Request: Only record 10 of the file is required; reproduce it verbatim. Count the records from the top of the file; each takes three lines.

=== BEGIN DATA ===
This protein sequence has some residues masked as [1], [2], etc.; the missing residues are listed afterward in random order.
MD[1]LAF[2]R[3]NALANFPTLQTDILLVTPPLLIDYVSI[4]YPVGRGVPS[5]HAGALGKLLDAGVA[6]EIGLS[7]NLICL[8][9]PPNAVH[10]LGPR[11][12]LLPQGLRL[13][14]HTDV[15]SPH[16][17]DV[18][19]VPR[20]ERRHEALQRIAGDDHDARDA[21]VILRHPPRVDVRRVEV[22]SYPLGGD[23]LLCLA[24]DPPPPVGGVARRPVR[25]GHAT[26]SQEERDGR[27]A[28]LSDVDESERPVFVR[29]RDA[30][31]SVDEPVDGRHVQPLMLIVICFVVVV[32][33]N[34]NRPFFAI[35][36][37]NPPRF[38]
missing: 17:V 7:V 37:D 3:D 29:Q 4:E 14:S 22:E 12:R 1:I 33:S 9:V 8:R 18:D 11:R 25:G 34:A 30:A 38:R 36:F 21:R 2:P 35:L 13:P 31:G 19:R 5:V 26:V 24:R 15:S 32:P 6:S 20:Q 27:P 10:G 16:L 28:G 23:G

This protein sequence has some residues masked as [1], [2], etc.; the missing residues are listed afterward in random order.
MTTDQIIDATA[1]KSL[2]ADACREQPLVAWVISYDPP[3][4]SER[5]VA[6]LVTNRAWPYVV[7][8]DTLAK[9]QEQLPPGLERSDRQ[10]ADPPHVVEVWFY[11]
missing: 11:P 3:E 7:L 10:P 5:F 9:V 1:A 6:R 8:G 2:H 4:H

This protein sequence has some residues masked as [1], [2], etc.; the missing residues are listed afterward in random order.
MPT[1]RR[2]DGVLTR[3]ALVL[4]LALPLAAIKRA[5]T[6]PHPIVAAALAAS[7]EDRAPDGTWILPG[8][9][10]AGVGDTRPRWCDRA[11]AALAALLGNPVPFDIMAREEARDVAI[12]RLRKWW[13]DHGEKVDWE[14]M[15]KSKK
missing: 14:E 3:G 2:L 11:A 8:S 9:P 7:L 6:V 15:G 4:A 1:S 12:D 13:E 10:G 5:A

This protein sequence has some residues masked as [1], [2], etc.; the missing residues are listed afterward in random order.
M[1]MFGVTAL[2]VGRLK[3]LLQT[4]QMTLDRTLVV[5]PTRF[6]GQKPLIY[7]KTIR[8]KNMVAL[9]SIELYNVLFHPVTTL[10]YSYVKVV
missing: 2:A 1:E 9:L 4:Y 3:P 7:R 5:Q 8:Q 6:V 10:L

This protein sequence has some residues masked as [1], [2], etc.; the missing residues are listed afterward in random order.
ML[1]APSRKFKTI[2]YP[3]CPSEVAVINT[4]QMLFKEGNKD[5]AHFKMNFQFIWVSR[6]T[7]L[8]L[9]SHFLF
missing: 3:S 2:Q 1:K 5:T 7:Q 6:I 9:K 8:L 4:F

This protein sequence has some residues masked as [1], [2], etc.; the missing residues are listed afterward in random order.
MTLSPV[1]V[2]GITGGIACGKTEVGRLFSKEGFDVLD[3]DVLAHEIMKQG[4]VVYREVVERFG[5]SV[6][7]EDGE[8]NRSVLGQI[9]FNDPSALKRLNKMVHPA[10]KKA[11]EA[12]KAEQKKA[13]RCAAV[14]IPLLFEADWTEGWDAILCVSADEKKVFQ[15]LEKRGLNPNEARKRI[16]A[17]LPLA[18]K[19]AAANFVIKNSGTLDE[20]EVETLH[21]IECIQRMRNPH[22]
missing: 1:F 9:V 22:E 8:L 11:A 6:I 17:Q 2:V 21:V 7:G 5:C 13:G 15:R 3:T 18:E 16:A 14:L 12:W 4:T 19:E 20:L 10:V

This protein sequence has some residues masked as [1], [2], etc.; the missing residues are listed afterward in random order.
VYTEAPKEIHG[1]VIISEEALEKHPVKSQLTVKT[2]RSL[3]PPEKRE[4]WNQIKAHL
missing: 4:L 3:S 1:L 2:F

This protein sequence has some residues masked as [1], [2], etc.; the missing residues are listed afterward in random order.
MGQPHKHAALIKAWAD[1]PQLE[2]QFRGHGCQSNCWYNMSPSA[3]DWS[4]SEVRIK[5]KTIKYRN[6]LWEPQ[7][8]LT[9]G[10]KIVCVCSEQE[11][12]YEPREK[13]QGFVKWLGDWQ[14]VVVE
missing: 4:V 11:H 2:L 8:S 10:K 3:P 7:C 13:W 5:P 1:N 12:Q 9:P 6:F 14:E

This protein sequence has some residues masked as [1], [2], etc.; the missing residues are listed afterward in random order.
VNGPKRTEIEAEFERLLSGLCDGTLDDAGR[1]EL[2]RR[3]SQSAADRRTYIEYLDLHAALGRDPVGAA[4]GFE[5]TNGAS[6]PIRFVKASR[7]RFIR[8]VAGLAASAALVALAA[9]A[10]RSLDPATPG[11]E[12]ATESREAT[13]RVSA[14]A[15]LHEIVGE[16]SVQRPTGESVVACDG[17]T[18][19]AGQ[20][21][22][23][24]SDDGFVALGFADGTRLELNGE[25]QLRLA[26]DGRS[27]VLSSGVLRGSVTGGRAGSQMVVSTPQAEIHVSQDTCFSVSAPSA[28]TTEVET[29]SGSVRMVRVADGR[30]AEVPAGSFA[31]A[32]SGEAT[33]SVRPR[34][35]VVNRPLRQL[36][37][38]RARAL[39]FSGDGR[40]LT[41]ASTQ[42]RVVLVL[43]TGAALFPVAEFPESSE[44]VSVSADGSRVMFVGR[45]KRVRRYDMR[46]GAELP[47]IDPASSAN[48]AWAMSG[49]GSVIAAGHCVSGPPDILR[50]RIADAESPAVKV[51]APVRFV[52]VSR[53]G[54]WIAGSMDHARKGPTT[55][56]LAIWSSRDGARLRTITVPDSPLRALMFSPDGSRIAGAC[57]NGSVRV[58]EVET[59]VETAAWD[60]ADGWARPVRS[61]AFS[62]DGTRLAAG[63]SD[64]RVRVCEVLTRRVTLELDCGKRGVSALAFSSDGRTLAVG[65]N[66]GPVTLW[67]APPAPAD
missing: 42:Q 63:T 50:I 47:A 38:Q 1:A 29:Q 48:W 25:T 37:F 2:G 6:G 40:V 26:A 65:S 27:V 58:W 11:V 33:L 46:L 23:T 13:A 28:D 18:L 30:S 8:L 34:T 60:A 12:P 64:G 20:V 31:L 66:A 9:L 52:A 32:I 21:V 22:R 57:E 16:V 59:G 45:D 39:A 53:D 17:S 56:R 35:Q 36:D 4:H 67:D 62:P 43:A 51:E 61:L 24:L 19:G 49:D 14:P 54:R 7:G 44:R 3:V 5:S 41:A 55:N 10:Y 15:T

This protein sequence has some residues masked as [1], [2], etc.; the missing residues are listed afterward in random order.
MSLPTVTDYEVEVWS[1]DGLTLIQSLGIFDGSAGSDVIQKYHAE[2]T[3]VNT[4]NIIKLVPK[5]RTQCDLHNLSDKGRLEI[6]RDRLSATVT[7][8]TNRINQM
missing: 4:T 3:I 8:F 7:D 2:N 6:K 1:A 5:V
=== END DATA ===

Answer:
This protein sequence has some residues masked as [1], [2], etc.; the missing residues are listed afterward in random order.
MSLPTVTDYEVEVWS[1]DGLTLIQSLGIFDGSAGSDVIQKYHAE[2]T[3]VNT[4]NIIKLVPK[5]RTQCDLHNLSDKGRLEI[6]RDRLSATVT[7][8]TNRINQM
missing: 4:T 3:I 8:F 7:D 2:N 6:K 1:A 5:V